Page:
14,000 classrooms, $173-b needed for social distancing at high schools
By Lynford Simpson
Jamaica would need an additional 14,000 classrooms at a cost of $173 billion if the 500,000 students returning to high school in September are to abide by the recommended COVID-19 social distancing guideline.
It's a daunting requirement without even considering that it only accounts for students at the secondary level.
Permanent Secretary in the Ministry of Education, Youth and Information, Dr Grace McLean, made the revelation during Tuesday’s sitting of Parliament’s Public Administration and Appropriations Committee (PAAC). McLean was responding to a question from Government member, Leslie Campbell, regarding how students will be accommodated in the new school year.
To help prevent the spread of the coronavirus, the social distancing guideline is for persons to be at least six feet apart from each other.
McLean was asked “What kind of contingency do you have in place to deal with that reality?”
Responding, McLean said “I am not able to provide you with the assessed costs in terms of the localised partnerships that we will be utilising at this time.
“I can only say that when the team actually did the review in terms of the number of classrooms that would be required, at one point, just for the high schools, just looking at it according to the requirement provided by the Ministry of Health in terms of the six feet distancing, we were looking at needing over 14,000 classrooms and it means that we would need $173 billion to be able to build those.”
A surprised PAAC Chairman, Dr Wykeham McNeill, asked McLean whether she meant millions or billions and she repeated that it was the latter before adding that “We know that it would be impossible (to come up with that kind of expenditure), hence we have to use up the spaces around us”. She explained that the ministry was looking to collaborate with churches, many of which are in close proximity to schools, to get access to additional classroom space.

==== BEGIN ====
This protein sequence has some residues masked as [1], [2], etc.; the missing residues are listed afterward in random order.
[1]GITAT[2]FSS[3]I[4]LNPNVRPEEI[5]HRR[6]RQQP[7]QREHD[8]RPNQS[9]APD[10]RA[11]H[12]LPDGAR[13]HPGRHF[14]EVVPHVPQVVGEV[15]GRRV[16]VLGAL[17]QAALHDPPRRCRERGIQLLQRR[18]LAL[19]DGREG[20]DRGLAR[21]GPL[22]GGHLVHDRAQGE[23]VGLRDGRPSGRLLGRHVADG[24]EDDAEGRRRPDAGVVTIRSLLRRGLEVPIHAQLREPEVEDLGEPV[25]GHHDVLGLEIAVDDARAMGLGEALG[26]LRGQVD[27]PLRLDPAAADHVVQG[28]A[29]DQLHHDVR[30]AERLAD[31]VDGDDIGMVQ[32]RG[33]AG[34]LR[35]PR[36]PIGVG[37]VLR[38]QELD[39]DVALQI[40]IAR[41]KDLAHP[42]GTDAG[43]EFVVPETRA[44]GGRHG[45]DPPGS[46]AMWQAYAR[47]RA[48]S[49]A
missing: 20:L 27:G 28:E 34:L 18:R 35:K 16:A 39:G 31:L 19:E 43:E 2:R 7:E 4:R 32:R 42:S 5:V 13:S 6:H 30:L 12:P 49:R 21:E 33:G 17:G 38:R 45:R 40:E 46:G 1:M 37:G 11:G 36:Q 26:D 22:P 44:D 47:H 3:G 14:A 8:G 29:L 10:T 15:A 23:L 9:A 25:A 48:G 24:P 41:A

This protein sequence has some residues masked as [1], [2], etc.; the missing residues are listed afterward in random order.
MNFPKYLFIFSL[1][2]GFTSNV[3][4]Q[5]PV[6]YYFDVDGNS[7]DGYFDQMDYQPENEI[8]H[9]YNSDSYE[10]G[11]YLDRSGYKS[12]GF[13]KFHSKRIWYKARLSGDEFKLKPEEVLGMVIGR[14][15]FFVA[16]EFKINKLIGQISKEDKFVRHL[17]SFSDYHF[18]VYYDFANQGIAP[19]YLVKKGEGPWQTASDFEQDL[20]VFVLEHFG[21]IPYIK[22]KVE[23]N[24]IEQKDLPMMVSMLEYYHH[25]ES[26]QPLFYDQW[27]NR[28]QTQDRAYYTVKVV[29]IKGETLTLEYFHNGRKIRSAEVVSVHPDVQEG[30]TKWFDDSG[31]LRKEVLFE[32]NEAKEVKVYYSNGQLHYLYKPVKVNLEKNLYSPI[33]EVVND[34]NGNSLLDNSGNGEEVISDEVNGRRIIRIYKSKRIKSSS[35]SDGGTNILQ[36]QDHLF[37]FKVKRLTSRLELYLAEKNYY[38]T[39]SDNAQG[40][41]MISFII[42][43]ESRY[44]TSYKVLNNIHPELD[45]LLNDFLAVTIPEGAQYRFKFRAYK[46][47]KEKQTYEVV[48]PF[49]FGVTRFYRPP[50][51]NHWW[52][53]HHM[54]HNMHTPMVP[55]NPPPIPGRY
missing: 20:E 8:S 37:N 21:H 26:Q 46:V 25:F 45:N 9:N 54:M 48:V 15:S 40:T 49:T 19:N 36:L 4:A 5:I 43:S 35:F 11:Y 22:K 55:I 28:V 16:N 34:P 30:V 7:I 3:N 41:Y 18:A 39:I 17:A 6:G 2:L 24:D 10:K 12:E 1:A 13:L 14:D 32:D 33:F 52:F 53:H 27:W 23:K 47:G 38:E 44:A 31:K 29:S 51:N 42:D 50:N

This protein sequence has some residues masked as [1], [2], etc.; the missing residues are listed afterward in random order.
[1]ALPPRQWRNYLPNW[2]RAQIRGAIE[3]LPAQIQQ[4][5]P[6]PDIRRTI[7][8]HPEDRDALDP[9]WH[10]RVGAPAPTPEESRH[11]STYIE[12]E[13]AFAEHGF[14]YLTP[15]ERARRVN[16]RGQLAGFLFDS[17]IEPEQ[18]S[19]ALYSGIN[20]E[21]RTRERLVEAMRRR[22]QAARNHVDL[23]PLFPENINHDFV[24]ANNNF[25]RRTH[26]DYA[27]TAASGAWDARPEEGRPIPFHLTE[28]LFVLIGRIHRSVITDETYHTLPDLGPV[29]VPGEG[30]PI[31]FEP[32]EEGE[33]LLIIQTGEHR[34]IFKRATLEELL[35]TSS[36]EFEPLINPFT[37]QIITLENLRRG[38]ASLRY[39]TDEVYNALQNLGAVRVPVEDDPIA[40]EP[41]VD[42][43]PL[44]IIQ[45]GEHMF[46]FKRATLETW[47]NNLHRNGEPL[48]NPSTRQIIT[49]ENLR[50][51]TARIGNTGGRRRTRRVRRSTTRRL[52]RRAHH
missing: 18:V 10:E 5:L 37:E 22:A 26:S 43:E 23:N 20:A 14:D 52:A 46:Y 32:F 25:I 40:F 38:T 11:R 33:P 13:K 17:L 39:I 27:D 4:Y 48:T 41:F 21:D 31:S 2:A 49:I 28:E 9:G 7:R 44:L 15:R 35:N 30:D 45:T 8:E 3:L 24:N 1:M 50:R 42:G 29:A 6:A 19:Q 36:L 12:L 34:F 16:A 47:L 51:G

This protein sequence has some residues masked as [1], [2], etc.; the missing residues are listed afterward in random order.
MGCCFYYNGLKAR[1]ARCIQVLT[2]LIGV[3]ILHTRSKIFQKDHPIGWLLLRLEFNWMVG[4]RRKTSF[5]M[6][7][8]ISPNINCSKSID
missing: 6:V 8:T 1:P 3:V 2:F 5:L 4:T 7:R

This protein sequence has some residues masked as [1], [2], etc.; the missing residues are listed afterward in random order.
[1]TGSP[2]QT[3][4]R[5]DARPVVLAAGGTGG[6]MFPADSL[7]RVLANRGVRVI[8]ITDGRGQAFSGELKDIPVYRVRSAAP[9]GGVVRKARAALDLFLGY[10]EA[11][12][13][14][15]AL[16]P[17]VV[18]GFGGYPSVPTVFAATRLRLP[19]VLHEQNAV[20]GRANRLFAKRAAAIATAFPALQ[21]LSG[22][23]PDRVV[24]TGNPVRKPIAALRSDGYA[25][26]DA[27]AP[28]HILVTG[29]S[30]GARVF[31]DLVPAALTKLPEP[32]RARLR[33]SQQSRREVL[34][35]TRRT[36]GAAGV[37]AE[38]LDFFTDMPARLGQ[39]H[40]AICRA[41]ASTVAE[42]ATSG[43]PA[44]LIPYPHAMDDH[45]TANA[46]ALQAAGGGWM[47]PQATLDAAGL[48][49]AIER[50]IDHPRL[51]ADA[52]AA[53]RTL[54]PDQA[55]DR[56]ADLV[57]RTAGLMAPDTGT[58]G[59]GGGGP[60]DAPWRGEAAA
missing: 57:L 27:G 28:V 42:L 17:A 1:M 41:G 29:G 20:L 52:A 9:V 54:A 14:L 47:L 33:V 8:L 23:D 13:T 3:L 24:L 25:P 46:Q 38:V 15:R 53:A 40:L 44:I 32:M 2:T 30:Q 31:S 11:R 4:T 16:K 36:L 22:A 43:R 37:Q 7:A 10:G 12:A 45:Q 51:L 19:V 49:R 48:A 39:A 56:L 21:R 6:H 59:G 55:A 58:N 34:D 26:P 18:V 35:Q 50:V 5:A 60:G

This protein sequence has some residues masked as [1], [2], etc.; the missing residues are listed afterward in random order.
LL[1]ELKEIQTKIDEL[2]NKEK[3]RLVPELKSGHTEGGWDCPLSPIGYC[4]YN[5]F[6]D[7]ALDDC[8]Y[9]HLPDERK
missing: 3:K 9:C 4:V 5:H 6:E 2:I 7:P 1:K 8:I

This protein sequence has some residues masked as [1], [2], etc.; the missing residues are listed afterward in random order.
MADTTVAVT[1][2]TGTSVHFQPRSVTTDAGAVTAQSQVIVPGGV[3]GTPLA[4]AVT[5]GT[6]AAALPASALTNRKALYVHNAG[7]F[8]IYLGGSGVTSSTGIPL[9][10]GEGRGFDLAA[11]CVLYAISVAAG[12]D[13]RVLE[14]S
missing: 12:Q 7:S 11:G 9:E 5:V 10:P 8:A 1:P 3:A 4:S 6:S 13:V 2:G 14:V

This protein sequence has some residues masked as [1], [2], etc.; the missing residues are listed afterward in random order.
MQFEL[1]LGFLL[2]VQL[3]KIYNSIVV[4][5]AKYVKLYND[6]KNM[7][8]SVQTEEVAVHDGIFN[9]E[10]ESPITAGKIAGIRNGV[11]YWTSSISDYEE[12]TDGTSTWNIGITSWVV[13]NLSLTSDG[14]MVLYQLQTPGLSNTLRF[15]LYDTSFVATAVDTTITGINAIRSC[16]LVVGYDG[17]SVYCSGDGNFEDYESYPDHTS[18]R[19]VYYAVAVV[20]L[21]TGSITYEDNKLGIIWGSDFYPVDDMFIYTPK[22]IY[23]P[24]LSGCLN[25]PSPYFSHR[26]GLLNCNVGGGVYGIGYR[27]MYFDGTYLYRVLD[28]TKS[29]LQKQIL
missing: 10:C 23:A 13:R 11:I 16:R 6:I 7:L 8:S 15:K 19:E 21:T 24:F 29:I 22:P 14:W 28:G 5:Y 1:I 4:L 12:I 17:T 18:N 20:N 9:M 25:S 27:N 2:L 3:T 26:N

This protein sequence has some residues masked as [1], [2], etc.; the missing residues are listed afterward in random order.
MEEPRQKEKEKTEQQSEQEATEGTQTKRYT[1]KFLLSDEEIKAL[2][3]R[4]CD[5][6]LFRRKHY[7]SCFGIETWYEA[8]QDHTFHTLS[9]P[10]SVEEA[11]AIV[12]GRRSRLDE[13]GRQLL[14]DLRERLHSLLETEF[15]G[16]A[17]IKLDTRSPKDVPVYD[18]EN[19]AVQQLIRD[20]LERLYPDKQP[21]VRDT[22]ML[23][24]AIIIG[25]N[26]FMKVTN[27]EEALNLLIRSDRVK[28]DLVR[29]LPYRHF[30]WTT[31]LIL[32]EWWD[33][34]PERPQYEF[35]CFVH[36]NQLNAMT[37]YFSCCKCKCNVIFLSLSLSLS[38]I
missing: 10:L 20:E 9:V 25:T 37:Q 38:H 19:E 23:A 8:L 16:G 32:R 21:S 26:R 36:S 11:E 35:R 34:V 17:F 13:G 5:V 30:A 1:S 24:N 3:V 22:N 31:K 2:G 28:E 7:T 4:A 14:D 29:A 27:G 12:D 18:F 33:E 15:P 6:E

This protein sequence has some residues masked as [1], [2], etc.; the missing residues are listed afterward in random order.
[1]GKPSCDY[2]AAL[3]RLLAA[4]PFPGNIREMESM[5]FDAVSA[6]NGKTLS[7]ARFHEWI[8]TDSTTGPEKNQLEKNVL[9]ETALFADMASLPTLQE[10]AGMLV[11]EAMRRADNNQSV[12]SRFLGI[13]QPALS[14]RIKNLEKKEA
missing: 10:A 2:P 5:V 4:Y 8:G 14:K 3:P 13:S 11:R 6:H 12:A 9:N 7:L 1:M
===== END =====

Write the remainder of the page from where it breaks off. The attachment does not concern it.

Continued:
“We’re developing these creative measures, my list is not exhaustive because our principals themselves also have ideas and we have found that stakeholders have been writing to the ministry expressing their interest in entering into partnerships where we need the partnership for spacing to be provided,” said McLean.
She outlined that the current classrooms may only be able to accommodate a third of the students returning to class in September. This was determined after the ministry’s team undertook a comprehensive mapping of close to 1,000 schools across the country.
The permanent secretary said it has been found that there are over 100 primary schools whose student population is so small that they will not require any additional space once social distancing protocols are enforced.
She said more than 300 primary schools will need “one or two extra spaces for them to be able to manage comfortably,” while another 150 primary schools, 16 of which are on the shift system, will require significant support.
The biggest challenge will be at the high school level, according to McLean.
“We already know that over 120 of our high schools are operating way above their actual capacity so they’re going to need additional support,” she said.
Apart from the churches, other locations are being identified where additional classroom space can be made available. Also, the government will be collaborating with independent schools which will be able to accommodate some of the students who will be placed in high schools under the Primary Exit Profile (PEP).
McLean also hinted that in places where there is a steady and reliable Internet service, some students could continue to receive their education virtually. And she said the ministry is looking to download lessons on tablets which would be beneficial to students who are without internet access.
Beginning this week, high school principals will be asked to submit their individual plans to the ministry.